I had the privilege of attending some of his public forum lectures in Jerusalem and I would see him at various places at the Hebrew University, including Beit Hillel and at the synagogue that he regularly attended--Congregation Yeshurun. "Leibowitz. " the film deals with three major areas of his Jewish activism: "Faith", "Country" (the State of Israel) and "Man". Part one on "Faith" is the major focus of my review. It highlights his teachings and writings dealing with belief in God and prayer. Professor Leibowitz's lectures, radio and television broadcasts, and books, detailed with great clarity his position on faith and prayer. This, as with so much of his religious philosophy, is informed by his dedicated study of Maimonides.

In order to shed light on the impact of Professor Leibowitz's teachings and insights in the area of faith and prayer, let me highlight but two of his books. Harvard University Press published the first, a comprehensive collection of translations of many of his articles in 1992 --Judaism, Human Values, and the Jewish State, edited by Eliezer Goldman just two years before his death. The second, an astounding collection of correspondence on a variety of topics, is only available in Hebrew. The title in English is I Wanted to Ask You Professor Leibowitz--Letters to and from Yeshayahu Leibowitz, which was published posthumously in 1999.

I believe that most of the books that he wrote are not currently available in print. It is extremely gratifying to me that I was able to collect these books which were published over the years while he was still alive. Many books were compiled from transcriptions of tape recordings of his lectures, classes and gatherings. He became a regular television personality, appearing on panels and in interviews commenting on every conceivable subject. I would hear him on radio interviews, or when delivering his extremely popular series on the weekly Torah readings: these eventually saw the light of day in book form, both in Hebrew and in English translation.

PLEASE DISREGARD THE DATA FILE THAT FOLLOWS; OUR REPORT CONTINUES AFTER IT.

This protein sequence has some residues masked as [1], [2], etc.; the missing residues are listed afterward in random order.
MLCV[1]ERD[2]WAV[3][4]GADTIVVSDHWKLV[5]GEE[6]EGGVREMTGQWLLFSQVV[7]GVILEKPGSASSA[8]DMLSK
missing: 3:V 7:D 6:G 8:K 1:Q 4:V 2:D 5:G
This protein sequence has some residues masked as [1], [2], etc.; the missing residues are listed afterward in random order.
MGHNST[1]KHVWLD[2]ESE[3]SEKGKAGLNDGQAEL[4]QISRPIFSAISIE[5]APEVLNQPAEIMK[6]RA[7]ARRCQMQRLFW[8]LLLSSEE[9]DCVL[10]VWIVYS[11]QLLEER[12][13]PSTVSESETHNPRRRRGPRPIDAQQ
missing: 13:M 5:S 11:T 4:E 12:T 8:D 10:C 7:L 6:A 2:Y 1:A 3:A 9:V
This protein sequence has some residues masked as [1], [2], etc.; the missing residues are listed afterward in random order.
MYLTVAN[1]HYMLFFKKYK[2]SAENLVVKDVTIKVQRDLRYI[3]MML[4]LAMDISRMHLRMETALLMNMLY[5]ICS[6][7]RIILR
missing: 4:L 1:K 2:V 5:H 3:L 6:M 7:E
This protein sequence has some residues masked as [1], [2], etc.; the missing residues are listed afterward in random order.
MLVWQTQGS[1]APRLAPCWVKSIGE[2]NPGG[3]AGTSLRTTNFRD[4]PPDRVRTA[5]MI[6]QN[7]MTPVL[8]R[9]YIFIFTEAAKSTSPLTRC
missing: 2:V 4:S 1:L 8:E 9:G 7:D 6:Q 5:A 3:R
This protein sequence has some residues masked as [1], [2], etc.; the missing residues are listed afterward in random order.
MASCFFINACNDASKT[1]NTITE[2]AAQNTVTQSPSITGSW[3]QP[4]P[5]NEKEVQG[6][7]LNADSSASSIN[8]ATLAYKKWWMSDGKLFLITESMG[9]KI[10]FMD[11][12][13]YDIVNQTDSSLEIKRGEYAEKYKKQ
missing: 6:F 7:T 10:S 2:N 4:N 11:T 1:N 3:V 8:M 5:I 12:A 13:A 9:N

One evening Professor Leibowitz appeared on a television panel together with the famous Rabbi Harold Kushner, who had written the phenomenally popular bestseller When Bad Things Happen to Good People. Kushner's book sold in the millions, having a potent impact on people, including Christian theologians and clergy. Kushner appeared on major television talk shows and was a major hit worldwide, including in Australia. The Israeli TV show was conducted entirely in Hebrew.

Kushner wrote this book following the tragic, painful death of his young son from a condition which saw him age prematurely. In trying to come to terms with how this could happen if, as Judaism teaches, God is both benevolent and omnipotent, Kushner concluded, in effect, that the benevolent God is powerless to prevent bad things from happening, but instead God in His kindness feels our pain and shares our suffering, giving us the strength to carry on. This solution to the problem of evil however, paradoxically, in effect rejects the concept of God's omnipotence, a fundamental of Judaism, for the sake of affirming His goodness. While this may be comforting to the sufferer and encourage one's faith in God and prayer, giving one strength to endure the suffering, this is hardly a traditional Jewish view of God and His Creation.